I’ll assume Vin Mazzaro is more upbeat about this one than his last start, when he gave up six runs in five innings and yet still lowered his ERA from 22.74 to 17.47.
Mazzaro pitched seven scoreless innings despite failing to strike out a batter Sunday as the Royals beat the Angels 9-0 to win two out of three games in Anaheim.
The Angels hit into five double plays in the contest. Torii Hunter, Bobby Abreu, Howie Kendrick and Mark Trumbo all grounded into one, while Hank Conger had his line drive turned into another.
Blake Wood took over in relief of Mazzaro to start the eighth and fanned the first batter he faced, Andrew Romine. It was the Angels’ only strikeout of the game, making this the first shutout to feature just one strikeout since the A’s beat the Rangers 5-0 on Aug. 28, 2010.
The last shutout without a strikeout took place on May 17, 2006, when the Tigers beat the Twins 2-0. Justin Verlander went eight in that one before Todd Jones finished up.
Alex Gordon went 3-for-5 and pounded out his 20th double for the Royals. He drove in two. Billy Butler and Chris Getz both had two hits and two RBI apiece. Mike Moustakas, who hit his first big-league homer las tnight, went 1-for-4 with a walk.
Mets manager Terry Collins said on Wednesday, “It’s unlikely that [Steven Matz] will start the season with us.” The final spot in the Mets’ starting rotation will go to either Zack Wheeler or Seth Lugo, Newsday’s Marc Carig reports.
On Wheeler’s innings limit, assistant GM John Ricco said, “There’s going to be some number but we don’t exactly know what that is.” Wheeler missed the last two seasons after undergoing Tommy John surgery.
Neither Wheeler nor Lugo have had terrific springs as each carries a 5.11 and 5.56 Grapefruit League ERA, respectively. However, Carig notes that Wheeler has impressed simply by appearing healthy and brandishing a fastball that once again sits in the mid- to high-90’s. Lugo, meanwhile, proved crucial to the Mets last year, posting a 2.67 ERA across eight starts and nine relief appearances.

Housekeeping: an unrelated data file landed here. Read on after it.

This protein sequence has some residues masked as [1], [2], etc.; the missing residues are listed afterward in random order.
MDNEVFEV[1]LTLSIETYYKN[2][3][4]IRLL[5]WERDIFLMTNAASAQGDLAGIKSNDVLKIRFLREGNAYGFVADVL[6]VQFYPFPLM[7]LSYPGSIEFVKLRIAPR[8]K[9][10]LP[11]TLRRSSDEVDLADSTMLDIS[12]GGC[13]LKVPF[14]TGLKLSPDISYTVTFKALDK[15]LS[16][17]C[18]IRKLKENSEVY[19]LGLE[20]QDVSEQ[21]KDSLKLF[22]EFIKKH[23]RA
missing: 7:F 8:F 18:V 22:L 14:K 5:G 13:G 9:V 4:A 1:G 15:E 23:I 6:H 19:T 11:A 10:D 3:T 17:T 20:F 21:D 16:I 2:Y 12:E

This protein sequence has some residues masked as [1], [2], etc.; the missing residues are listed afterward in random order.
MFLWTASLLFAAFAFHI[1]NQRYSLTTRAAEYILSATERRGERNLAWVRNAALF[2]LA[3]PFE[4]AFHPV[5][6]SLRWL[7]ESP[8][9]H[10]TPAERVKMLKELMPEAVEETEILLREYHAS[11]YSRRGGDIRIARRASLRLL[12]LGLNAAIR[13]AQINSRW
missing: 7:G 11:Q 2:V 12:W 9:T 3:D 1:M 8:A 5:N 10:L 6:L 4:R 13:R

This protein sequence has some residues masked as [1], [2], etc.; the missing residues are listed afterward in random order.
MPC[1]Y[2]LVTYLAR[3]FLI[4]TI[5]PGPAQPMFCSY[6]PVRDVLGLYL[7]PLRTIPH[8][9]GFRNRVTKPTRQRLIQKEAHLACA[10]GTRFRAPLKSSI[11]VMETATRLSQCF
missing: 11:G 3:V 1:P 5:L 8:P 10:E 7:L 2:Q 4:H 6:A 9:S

Nick Groke of the Denver Post reports that the Rockies agreed to a $200 million, 30-year lease with the Metropolitan Baseball Stadium District, which is the state division that owns Coors Field. As part of the deal, the Rockies will lease and develop a plot of land south of the stadium, which will cost the team $125 million for 99 years.
As Groke points out, had the Rockies not reached a deal by Thursday, March 30, the lease would have rolled over for five more years.
Rockies owner Dick Monfort issued a statement, saying, “We are proud that Coors Field will continue to be a vital part of a vibrant city, drawing fans from near and far and making our Colorado residents proud.”
The Rockies moved into Coors Field in 1995. It is the National League’s third oldest stadium. In that span of time, the Rockies have made the playoffs three times, the last coming in 2009 when they lost in the NLDS to the Phillies. The Rockies were swept in the 2007 World Series by the Red Sox.